Alzheimer's Disease

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Alzheimer`s Disease

Alzheimer's Disease (AD) is one of the most common of the dementing illnesses. A
progressive, degenerative disease that attacks the brain, causing impaired
memory, thinking and behavior. A person with Alzhiemers Disease may experience
personality and behavior changes, impaired judgment, confusion and difficulty
finishing thoughts, following directions or even finding the right word to say
in a conversation. Once advanced the sufferer may require a caretaker as daily
chores become very difficult to accomplish. Evidence points toward amyloid as
one of the main causes for the occurring cytotoxic processes. Researchers have
found that degeneration appears to be caused by interference with intracellular
calcium homeostasis via activation of calcium channels, intracellular calcium
stores, and further production of free radicals by calcium-sensitive enzymes.
The glutamatergic system seems to be involved in mediating the toxic processes.
In the brain, the nerve cells in the part that controls memory and thinking are
damaged, this interrupts the passage of messages between communicating cells.
The cells undergo distinctive changes, these are called neuritic plaques (groups
of degenerating nerve cell ends) and neurofibrillary tangles (groups of twisted
filaments which accumulate in previously healthy nerve cells). The cortex (used
for thinking) of the brain shrinks, the spaces in the center of the brain become
enlarged causing reduction of the surface area in the brain. Symptoms of AD
usually occur in older adults and are the ones most at risk, although people in
their 40s and 5Os may also be affected. The symptoms include a loss of
intellectual capacity, loss of language skills which may include having trouble
finding words, poor or decreased judgment, problems with abstract thinking,
disorientation in place and time, changes in mood or behavior and changes in
personality. AD does not discriminate, it affects any race, socio background or
sex equally. The classic symptom of forgetfulness is part of the normal aging
process and usually begins in early middle age, however, normal forgetfulness
differs from Alzheimer's Disease in many important ways. The cause of
Alzheimer's Disease is not exactly known. Suspected causes undergoing research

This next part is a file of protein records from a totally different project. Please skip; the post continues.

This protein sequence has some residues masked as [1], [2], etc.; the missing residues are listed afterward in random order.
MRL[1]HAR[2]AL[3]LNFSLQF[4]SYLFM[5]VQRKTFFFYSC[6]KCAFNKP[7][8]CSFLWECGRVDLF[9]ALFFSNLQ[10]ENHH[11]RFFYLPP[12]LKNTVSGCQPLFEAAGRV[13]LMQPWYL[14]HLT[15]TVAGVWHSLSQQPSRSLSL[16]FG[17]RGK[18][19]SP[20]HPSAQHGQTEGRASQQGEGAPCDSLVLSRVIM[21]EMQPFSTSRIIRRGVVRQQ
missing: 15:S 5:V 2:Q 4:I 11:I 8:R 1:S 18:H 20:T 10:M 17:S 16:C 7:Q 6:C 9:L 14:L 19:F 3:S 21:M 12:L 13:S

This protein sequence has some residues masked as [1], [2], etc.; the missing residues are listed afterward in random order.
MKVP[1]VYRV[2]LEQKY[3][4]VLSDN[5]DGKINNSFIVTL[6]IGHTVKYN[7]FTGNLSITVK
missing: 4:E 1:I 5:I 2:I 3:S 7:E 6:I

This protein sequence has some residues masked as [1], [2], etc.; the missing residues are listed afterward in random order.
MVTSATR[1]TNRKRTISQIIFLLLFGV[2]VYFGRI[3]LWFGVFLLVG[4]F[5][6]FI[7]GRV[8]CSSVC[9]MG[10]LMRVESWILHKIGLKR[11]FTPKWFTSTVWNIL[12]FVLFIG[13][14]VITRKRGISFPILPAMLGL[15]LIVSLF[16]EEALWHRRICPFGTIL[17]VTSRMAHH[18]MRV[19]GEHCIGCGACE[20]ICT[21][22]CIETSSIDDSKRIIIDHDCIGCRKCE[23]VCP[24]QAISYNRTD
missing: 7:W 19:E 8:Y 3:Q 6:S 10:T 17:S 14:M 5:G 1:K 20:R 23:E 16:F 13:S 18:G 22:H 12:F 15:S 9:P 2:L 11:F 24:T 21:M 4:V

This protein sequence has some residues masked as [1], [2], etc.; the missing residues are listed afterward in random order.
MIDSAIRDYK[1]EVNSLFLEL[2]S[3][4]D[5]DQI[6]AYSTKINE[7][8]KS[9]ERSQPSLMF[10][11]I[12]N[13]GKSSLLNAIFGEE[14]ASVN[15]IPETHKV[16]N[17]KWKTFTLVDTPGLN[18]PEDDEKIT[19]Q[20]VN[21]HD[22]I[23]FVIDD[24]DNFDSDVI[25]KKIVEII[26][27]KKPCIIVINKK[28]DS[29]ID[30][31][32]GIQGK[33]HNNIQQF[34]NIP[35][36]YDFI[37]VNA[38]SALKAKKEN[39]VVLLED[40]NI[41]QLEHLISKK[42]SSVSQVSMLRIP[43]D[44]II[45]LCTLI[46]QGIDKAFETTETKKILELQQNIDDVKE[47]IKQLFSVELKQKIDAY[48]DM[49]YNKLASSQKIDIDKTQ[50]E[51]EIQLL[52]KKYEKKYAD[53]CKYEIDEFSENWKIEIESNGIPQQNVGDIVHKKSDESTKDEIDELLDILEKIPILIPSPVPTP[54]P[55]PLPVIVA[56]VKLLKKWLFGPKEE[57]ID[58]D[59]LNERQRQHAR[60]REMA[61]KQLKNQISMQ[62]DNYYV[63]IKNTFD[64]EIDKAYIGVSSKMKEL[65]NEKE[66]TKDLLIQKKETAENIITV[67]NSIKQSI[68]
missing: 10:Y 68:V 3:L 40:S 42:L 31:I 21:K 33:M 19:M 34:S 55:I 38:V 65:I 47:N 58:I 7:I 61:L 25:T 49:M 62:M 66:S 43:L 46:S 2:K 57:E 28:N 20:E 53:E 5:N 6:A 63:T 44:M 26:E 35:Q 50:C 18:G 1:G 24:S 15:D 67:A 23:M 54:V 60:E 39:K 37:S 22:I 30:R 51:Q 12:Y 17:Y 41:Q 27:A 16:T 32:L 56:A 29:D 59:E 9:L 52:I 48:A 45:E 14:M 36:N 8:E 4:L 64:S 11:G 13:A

are neurological damage, chemical deficiencies, viruses, environmental toxins
and malfunctions in the body's disease defense systems and genetics. There is
also evidence of a slightly increased risk of heridity of AD amongst children,
brothers and sisters of patients with this disease. It is also important to note
that AD can only be diagnosed 100% after death through an autopsy of the
affected subjects brain tissue. About a third of autopsies turn up a different
diagnosis and thus family members are encouraged to ask for an autopsy as a
contribution to the study of the disease and about the genetics of AD. There is
no single clinical test for AD. It is usually diagnosed by ruling out all other
curable or incurable causes of memory loss. A positive diagnosis of this disease
can only be made by microscopically studying a small piece of brain tissue after
death. The cerebral cortex of an Alzheimer sufferers brain will have
characteristic abnormalities such as cells marred by plaques and tangles. A
working diagnosis can be made though through various testing procedures that
include a complete physical as well as neurological and psychological
examinations. At this time there is no definite cure or treatment for AD,
although there are many suppliers of products which claim to help sufferers, but
the products are more like over-priced placebos with no documented evidence of
alleviation of the illness amongst sufferers, but glutamate receptor-selective
drugs, some antioxidants, nitric oxide synthase inhibitors, calcium channel
antagonists, receptor or enzyme inhibitors, and growth factors promise future
help in curing this disease. Combinations of drugs that act at different levels
may also prolong the sufferers life/health. People diagnosed with Alzheimer's
Disease can live anywhere from 2 to 20 years after memory loss symptoms start to
surface. It shortens the sufferers expected life span, but through appropriate
care and medical attention the patients oftenlive for many years. Death can't
usually be predicted until the end stages where symptoms are nearing their
worse. Some patients in late or terminal-stage Alzheimer's tend to lose weight
and have difficulty swallowing, difficulties with bladder control, walking and
talking. They are also known to curl into a fetal position. Sufferers most often
die through a series of repeated infections such as bladder infections or
pneumonia. Although the following estimations are from American literature, as
explained earlier we know that AD has a more or less universal effect amongst
the populations, ratio wise. Alzheimer's afflicts approximately 4,000,000
Americans and it's estimated that one in three of us may have a relative that
will suffer from